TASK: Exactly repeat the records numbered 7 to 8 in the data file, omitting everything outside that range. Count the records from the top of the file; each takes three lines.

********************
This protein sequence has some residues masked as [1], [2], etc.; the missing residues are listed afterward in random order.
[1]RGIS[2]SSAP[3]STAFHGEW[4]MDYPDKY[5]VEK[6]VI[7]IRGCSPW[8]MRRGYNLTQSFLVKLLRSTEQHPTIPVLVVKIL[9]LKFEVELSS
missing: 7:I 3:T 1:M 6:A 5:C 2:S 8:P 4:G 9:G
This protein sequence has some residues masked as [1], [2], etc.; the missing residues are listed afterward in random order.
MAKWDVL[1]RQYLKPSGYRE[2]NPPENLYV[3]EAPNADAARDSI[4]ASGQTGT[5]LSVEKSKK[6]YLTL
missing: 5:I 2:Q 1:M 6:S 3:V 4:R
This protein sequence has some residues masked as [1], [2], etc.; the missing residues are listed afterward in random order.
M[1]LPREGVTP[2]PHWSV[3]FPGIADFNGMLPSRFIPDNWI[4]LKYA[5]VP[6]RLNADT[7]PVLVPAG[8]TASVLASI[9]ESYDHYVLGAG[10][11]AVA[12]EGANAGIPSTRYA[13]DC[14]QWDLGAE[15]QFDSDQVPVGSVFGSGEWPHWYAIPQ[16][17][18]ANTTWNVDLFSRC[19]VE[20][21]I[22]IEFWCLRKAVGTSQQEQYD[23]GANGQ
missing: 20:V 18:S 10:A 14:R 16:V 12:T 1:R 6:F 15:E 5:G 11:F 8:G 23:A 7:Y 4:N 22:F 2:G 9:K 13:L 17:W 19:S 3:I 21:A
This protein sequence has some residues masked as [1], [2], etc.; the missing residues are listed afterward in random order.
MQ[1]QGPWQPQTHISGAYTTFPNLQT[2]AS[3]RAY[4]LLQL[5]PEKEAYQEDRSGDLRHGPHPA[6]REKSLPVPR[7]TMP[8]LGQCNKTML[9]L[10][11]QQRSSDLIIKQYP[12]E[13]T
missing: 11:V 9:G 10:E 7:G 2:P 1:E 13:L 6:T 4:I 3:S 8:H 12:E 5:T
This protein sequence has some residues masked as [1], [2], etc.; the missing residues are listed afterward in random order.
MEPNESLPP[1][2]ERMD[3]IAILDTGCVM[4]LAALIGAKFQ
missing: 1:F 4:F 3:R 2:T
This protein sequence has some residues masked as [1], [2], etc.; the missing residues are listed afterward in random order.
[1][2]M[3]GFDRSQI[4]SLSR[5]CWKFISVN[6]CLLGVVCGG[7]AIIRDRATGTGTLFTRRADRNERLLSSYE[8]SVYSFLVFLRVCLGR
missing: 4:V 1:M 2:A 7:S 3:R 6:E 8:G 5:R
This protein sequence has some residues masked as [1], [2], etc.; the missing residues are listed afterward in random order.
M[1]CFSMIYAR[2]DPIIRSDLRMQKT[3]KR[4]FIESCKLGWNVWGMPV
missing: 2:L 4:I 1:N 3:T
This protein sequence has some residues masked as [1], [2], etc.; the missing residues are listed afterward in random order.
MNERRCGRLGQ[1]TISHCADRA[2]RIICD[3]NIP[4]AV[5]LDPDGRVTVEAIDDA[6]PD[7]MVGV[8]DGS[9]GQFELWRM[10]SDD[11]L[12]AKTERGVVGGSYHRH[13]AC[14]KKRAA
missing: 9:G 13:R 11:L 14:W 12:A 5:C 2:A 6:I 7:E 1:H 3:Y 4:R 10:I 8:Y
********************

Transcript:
This protein sequence has some residues masked as [1], [2], etc.; the missing residues are listed afterward in random order.
M[1]CFSMIYAR[2]DPIIRSDLRMQKT[3]KR[4]FIESCKLGWNVWGMPV
missing: 2:L 4:I 1:N 3:T
This protein sequence has some residues masked as [1], [2], etc.; the missing residues are listed afterward in random order.
MNERRCGRLGQ[1]TISHCADRA[2]RIICD[3]NIP[4]AV[5]LDPDGRVTVEAIDDA[6]PD[7]MVGV[8]DGS[9]GQFELWRM[10]SDD[11]L[12]AKTERGVVGGSYHRH[13]AC[14]KKRAA
missing: 9:G 13:R 11:L 14:W 12:A 5:C 2:A 6:I 7:E 1:H 3:Y 4:R 10:I 8:Y